I've heard of the text justification problem along time ago. But, I've never taken the time to actually try to solve it, until recently when I decided to look it up again. In this post, I'll show how to solve the problem.

Let's first describe the problem: Given a series of words and a page width (line length), left justify the words to fit them in the lines based on the page width. More formally: given S = { Wi } for i >= 0 and Pw >= 0 the page width we need to return: R = { {Wi} } i> 0 such that Sum(|Wi|) + Sum(Wi) <= Pw.

As usual, we'll turn to our inductive approach for solving the problem. Let's define Cost(i,j) - the cost of putting Wi ... Wj in a single line. The cost function is what we need to actually minimize. We'll define it more specifically later on, so for now, let's assume that we are given this cost function and that if Wi... Wj can't be put on the same line it will return infinity, otherwise, it will return a score such that 0 <= score < infinity.

**Hypothesis:** P(n < N) - We know how to get the minimum score for arranging words Wi ... Wn (inclusive) in multiple lines in a justified manner (e.g. with the minimal accumulative score).

**Base case** P(1) = Score(1,1).

How do we reduce P(N) to P(n < N)? well, let's start by fitting some K words in the last line. The score for those words is Score(WN - k + 1, WN). Once we have determined the cost of these words we are left with N - K < N words to fit in the rest of the lines. based on our hypothesis we know how to score them!

So the algorithm works as follows:

**Initialization: P(-1) = INFINITY**

**1. For each 0 <= i <= N:**

** 2. For each 0 <= j <= i:**

** 3. P(i) = min(P(i),P(j - 1) + Score(j,i))**

You may have already noticed that the code is arranged in a dynamic programming fashion. In fact, TeX uses this exact approach to justify text .The only thing left to be shown is how the Score(i,j) function works. The truth is, that the score function is very straightforward. It takes the difference between the page width and the sum of word length i...j (including spaces) and raises it to some power. We'll use the third power in our scoring function. Furthermore, we would like to be able to keep track of the words we put in each line. After all, the point of this exercise is to justify the text, and not just hand out scores. To do so, we'll use an additional data structure Parent(i) that will save back pointers to the previous line. As we determine the minimum j (from above) we also update Parent(i) = j - 1. this way we can retrieve the words to be arranged in each line (in reverse order). Now let's see some actual code:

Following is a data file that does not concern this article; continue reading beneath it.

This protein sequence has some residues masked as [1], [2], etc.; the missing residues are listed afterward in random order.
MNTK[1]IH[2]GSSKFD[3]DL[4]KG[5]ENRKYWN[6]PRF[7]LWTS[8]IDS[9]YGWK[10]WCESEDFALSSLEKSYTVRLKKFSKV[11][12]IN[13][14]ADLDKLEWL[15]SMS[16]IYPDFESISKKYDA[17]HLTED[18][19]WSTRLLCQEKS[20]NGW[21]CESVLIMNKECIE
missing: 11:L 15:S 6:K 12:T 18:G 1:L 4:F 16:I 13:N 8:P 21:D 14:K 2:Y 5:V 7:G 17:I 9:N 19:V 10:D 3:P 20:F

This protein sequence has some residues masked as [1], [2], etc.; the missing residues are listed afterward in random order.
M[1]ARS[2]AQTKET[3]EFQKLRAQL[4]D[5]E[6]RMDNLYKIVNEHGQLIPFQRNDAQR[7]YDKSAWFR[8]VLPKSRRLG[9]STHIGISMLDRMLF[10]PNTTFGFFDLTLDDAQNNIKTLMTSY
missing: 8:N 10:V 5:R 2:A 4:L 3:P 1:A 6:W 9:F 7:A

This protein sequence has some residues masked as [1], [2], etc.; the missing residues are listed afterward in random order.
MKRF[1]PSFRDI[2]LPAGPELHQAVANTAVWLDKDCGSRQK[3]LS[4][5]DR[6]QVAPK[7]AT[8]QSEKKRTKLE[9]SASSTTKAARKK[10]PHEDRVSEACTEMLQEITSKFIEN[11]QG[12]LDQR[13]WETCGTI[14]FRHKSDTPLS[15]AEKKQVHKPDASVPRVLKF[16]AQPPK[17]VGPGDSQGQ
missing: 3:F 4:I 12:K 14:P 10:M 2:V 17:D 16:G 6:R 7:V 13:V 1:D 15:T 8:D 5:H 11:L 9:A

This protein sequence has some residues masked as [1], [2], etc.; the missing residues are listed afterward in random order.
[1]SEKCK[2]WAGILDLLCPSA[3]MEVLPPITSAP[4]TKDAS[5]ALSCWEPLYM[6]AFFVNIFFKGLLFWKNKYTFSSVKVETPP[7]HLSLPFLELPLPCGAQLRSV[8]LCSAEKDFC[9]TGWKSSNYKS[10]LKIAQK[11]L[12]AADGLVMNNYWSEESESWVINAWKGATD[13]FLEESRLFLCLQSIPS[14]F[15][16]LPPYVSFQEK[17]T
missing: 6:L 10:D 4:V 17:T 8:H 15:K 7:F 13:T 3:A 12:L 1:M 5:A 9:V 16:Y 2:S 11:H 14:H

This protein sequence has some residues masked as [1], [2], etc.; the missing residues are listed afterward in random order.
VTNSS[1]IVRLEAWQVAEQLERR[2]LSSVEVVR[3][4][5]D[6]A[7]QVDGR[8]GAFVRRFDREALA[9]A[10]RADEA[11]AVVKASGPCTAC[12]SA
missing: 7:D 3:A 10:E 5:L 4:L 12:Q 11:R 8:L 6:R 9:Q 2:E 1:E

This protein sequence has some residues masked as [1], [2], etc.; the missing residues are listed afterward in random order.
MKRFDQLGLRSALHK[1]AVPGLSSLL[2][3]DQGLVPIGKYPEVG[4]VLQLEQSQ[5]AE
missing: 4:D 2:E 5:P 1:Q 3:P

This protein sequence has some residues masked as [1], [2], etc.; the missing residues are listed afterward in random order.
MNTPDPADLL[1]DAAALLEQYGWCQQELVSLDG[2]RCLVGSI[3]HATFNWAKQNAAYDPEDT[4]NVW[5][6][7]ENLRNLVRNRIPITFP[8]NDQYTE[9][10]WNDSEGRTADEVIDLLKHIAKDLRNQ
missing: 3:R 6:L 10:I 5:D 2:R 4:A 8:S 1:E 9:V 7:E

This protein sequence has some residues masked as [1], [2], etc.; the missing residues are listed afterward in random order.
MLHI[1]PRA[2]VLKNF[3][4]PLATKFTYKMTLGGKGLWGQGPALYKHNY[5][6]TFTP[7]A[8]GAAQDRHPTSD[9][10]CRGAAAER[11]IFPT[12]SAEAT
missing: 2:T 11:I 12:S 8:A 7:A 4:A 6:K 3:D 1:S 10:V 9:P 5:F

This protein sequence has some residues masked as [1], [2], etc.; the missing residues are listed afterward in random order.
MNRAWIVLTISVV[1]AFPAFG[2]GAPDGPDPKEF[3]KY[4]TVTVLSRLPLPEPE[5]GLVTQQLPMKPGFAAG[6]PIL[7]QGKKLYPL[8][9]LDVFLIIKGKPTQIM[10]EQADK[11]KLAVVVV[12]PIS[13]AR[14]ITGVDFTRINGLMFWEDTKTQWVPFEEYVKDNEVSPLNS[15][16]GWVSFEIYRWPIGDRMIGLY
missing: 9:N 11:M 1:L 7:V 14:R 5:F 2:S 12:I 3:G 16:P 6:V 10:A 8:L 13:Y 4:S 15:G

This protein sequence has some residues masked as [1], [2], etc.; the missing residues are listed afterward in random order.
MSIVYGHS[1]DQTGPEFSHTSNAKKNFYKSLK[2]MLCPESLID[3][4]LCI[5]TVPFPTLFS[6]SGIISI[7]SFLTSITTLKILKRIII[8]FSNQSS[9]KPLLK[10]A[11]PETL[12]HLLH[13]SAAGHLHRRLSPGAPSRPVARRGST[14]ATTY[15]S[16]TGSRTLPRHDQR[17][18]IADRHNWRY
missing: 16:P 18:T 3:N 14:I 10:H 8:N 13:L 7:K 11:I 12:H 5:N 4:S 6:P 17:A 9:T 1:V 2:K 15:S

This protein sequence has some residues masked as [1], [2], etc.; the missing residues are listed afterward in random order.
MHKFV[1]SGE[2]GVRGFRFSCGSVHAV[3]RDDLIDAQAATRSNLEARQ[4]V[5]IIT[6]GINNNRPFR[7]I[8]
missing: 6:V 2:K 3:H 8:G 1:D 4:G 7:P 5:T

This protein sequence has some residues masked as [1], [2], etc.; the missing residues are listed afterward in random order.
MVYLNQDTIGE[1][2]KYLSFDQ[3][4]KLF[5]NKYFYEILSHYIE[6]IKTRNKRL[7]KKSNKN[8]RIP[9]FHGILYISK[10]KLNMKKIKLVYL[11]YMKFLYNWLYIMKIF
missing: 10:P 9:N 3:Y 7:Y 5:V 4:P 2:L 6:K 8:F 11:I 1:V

Let's look on how the main function uses Justify to print a set of words in a justified manner:

As a final comment I will just note that you can take a slightly different (but equivalent) approach, and instead of filling the last line and calculate the score of the first lines, you first try to fill the first line and calculate the score for the rest of the line. I personally find dynamic programming to be easier to grasp when you look at it from end to beginning rather than the other way.